Primary headship in a time of systemic change : conceptions of leadership : case studies of three Oxfordshire primary headteachers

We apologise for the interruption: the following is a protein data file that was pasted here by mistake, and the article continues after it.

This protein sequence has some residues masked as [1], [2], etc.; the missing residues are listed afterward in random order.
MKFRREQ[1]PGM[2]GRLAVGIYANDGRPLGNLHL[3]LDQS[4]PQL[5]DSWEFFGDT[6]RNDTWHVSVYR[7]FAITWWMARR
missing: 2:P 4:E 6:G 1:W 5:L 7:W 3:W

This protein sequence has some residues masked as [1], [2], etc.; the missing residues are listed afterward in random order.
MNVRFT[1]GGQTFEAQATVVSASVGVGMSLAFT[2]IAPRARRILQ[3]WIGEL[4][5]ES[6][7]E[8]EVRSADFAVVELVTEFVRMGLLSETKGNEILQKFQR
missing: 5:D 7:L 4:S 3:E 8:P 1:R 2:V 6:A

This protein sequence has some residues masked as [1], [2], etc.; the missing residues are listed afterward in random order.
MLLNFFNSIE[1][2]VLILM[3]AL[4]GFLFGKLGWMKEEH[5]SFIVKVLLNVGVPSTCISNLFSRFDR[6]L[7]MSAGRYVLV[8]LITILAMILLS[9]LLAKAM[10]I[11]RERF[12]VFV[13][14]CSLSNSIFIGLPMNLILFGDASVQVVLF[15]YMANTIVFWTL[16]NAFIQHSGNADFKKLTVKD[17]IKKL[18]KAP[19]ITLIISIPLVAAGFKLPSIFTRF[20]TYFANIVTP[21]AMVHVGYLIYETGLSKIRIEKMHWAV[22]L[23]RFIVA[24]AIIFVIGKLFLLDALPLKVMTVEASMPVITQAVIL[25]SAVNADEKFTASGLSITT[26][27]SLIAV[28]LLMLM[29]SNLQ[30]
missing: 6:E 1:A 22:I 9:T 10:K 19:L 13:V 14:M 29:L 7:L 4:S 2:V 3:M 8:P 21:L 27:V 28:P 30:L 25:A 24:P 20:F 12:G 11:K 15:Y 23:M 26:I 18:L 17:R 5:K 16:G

The primary headship in England and Wales is in a time of fundamental change and increasing expectations. The influences of recent education acts, and forces, such as choice, parent and governor participation, and increasing LMS responsibility have contributed to a changing headship context. The relative paucity of research which develops a qualitative understanding of primary headteacher perspectives lends an imperative to this qualitative study. A number of central research questions are posed to explore headteacher conceptions of leadership, the influential forces which shape those conceptions, and the context of primary school development. Particular attention is paid to the influence of reflective practice and critical theory as a contribution to professional development. The literature review examines the historic and thematic development of 20th century leadership and management theory. Particular emphasis is placed on what has been termed 'transformational leadership' and the influence of 'reflective practice' in professional development. A case is made for substantive differences between leadership and management, with leadership forming the central core of the study. The data sources were case studies of three perceived 'effective' Oxfordshire primary headteachers; the headteachers represented an opportunity sample of large, multiplestaff primary schools. Semi-structured interviews represented the primary data source, however a breadth of methods were used to form a 'thick' description of the headteacher and school ethos. The repertory grid technique was utilised to illuminate the central constructs which guided the headteachers' conceptions of leadership. Findings from the study are grouped in three areas. The findings suggest headteacher conceptions of leadership were largely idiosyncratic and person-oriented. In addition, a mixed nominal understanding of the terms 'leader' and 'manager' was expressed by the participants. It was found that the headteacher's conception of leadership were influenced by the transitional nature of the headship role. Greater responsibility for LMS, and other governmental forces were indicated as strongly shaping factors. Findings point to the espousal of a number of transformational views, and all headteachers used language of reflective practice to describe a number of the professional development goals of the school. A sense of 'critical' reflection was also present, especially as schools prepared for inspection. The study concludes by discussing the implications for leadership theory and the suggestions for further research in area of headteacher development and evolving conceptions of leadership.